// How did you first start this, then getting into it full-time?
- J: Four years ago, when my dad was diagnosed with terminal cancer, I started creating with this medium as I found comfort in it. A simple LEGO set was what my parents gave me when I was a child, as a reward for topping my school in Primary 1. Since I was working freelance from Tan Tock Seng Hospital, where my dad was warded, I started creating with the LEGO Digital Designer software on my laptop. People saw my creations and asked me, “how much is this?” and “can you teach me how to do this?” So it started from there – workshops, creating building kits, designing all kinds of creations big and small for various clients. As of last year, I turned into a full-time artist.
// Bring us through your creative process
- J: In addition to commissioned work for clients, I get ideas all the time on what to build and a story to tell. So I narrow these ideas down and decide the order that I want to do the design for. Then I sketch to get a sense of the proportion and colours, and I experiment building at different scales to see which suits the subject best. When I’m happy with the sketch, I transfer it into the design software. To me it is efficient because I can change colours and parts easily, and I can use it to generate a list of parts needed. Then I build it out. During this process I often need to improvise or adjust the design and use of parts as I go. So it’s quite a fluid process, and it can take as long or as short as is needed for it to be good enough. There are designs that took me an entire year to complete, from concept to final build.
// Do you have a hard time finding different bricks?
- J: For this medium, I get almost all my parts online. Different projects require different parts, and I need to purchase these parts from different stores around the world. So it can be quite a hassle. At the same time I maintain my own inventory so that I can produce a working prototype almost instantly. Right now I have around 250,000 LEGO parts, which are sorted mainly by part and then by colour. This is important because I need to be able to build quickly as a full-time artist.
// What are some works you’ve done?
Dragon + Retro Playground
J: I grew up in Toa Payoh and I played in many of the retro playgrounds, so this is a tribute to my childhood. The building brick is a great medium that we can use to preserve our memories!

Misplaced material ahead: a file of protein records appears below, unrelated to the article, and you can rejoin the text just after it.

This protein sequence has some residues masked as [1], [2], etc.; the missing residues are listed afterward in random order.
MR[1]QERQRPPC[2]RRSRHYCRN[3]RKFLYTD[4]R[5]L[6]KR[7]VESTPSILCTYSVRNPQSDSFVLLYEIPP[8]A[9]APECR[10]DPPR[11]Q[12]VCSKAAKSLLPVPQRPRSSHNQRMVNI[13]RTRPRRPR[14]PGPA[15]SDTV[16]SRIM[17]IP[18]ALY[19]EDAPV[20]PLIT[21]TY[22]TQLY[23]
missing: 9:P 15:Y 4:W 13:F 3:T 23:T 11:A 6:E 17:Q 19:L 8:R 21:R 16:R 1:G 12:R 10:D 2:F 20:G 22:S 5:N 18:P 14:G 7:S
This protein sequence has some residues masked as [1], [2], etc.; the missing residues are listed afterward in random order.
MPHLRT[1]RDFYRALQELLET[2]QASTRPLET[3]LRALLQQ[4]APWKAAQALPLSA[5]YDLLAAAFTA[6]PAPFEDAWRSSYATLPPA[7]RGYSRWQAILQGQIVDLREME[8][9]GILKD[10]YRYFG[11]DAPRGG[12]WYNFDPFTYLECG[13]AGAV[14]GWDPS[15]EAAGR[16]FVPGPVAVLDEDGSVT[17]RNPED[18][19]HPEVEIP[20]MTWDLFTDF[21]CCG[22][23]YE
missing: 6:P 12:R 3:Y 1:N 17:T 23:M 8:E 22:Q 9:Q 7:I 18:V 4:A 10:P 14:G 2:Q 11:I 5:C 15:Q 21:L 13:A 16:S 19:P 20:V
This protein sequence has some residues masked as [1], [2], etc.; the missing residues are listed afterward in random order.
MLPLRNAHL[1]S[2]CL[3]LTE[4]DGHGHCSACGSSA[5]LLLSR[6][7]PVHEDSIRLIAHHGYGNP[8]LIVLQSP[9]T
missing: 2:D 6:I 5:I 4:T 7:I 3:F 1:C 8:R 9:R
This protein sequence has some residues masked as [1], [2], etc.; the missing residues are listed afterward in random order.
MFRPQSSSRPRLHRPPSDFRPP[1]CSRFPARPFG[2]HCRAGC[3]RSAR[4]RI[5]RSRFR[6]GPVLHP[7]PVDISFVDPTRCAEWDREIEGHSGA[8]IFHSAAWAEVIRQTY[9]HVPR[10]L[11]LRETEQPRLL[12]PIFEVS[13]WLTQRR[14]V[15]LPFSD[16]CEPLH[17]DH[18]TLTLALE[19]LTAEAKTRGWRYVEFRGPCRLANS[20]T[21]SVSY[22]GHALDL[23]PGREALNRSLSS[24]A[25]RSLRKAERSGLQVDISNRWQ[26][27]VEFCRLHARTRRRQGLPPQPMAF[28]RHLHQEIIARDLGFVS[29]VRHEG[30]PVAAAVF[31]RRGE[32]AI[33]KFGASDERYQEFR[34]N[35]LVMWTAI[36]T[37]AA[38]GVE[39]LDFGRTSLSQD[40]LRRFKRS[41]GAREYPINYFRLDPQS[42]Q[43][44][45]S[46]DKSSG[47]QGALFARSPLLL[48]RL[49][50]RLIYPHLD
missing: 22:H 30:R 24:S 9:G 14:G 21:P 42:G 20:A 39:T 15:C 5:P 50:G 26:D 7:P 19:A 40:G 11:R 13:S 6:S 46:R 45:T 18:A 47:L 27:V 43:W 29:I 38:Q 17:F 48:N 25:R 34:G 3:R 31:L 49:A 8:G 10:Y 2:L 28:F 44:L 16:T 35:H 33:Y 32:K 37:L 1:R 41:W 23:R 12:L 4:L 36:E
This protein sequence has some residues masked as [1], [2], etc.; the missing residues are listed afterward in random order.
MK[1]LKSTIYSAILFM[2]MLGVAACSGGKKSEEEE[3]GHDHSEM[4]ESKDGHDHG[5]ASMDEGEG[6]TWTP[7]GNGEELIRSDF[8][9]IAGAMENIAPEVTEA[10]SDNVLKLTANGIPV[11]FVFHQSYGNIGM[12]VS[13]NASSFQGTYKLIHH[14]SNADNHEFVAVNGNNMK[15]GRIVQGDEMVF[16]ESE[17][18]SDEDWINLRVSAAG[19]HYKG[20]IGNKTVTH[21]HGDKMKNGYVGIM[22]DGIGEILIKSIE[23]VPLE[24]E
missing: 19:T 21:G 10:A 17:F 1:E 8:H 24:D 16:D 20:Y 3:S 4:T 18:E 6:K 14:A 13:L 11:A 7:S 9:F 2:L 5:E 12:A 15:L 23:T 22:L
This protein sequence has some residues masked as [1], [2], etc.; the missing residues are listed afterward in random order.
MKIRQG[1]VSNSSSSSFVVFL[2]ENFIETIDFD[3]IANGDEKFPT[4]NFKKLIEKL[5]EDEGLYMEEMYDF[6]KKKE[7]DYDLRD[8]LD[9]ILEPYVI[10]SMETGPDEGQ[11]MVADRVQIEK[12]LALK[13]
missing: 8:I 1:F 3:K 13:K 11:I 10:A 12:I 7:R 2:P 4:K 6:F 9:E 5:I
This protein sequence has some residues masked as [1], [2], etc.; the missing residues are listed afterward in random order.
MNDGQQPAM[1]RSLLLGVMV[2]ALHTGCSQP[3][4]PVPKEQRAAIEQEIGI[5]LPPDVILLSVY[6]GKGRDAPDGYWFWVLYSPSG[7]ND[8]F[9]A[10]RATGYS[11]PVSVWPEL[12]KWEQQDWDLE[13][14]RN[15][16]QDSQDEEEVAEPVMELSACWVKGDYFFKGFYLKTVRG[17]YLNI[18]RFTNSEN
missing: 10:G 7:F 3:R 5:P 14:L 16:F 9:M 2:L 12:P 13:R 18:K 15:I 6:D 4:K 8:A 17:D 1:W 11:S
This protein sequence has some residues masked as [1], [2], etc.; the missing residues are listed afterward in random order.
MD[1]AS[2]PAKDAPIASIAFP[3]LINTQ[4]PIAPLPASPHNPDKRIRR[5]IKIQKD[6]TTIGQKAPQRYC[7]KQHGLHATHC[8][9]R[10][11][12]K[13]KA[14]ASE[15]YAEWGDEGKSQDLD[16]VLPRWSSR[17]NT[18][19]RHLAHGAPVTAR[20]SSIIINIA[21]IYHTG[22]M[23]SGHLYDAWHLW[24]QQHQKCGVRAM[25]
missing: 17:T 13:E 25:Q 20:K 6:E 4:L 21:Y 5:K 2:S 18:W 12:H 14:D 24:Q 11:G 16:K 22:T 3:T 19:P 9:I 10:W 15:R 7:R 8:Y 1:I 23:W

// Retro Typewriter
- J: Small can be beautiful. This was my first creation that got featured in The Brothers Brick, the best LEGO blog on the web (my other creations featured include my Despicable Me Minion and R2-D2). I like to use this as an example of how we can use parts and techniques in unconventional ways to pack detail in a small build.
- J: I built this a few years ago after I landed in a wheelchair for the first time after an accident.
// Being a Brick Artist seems fun! What’s your daily routine like?
- J: Being a brick artist is rather cool, but not as glamorous as you might imagine. In the day I respond to emails and meet people, conduct workshops and come up with ideas for client projects. It is only at night, after I’m done with the housework and the kids are asleep, that I can focus on design and production work for the projects I’m working on. I have a long list of stories I want to tell with this medium, and it only gets longer by the day. In between I drink plenty of coffee to keep me going, even at night.
// What do you want readers to takeaway?
- J: Anyone can build with bricks. It’s not how many parts you have, it’s what you do with them. Use them to tell your own story. You just need to take the first step. Happy building!
Read on for some facts about Jeffrey the Brick Artist!
36 // Libra
Creative Approach // It’s all about the story
Fact // For every creation that I show you, there are many others that will probably never see light of day
Message // If my work puts a smile on your face, or make you think about what’s going on in the world, then I’ve done my job.
FUSSY // I am a purist when it comes to working with bricks. That means I don’t cut or paint bricks, and stickers and glue should never be used as a convenient substitute for technique. Building in this medium involves more problem solving than most people imagine.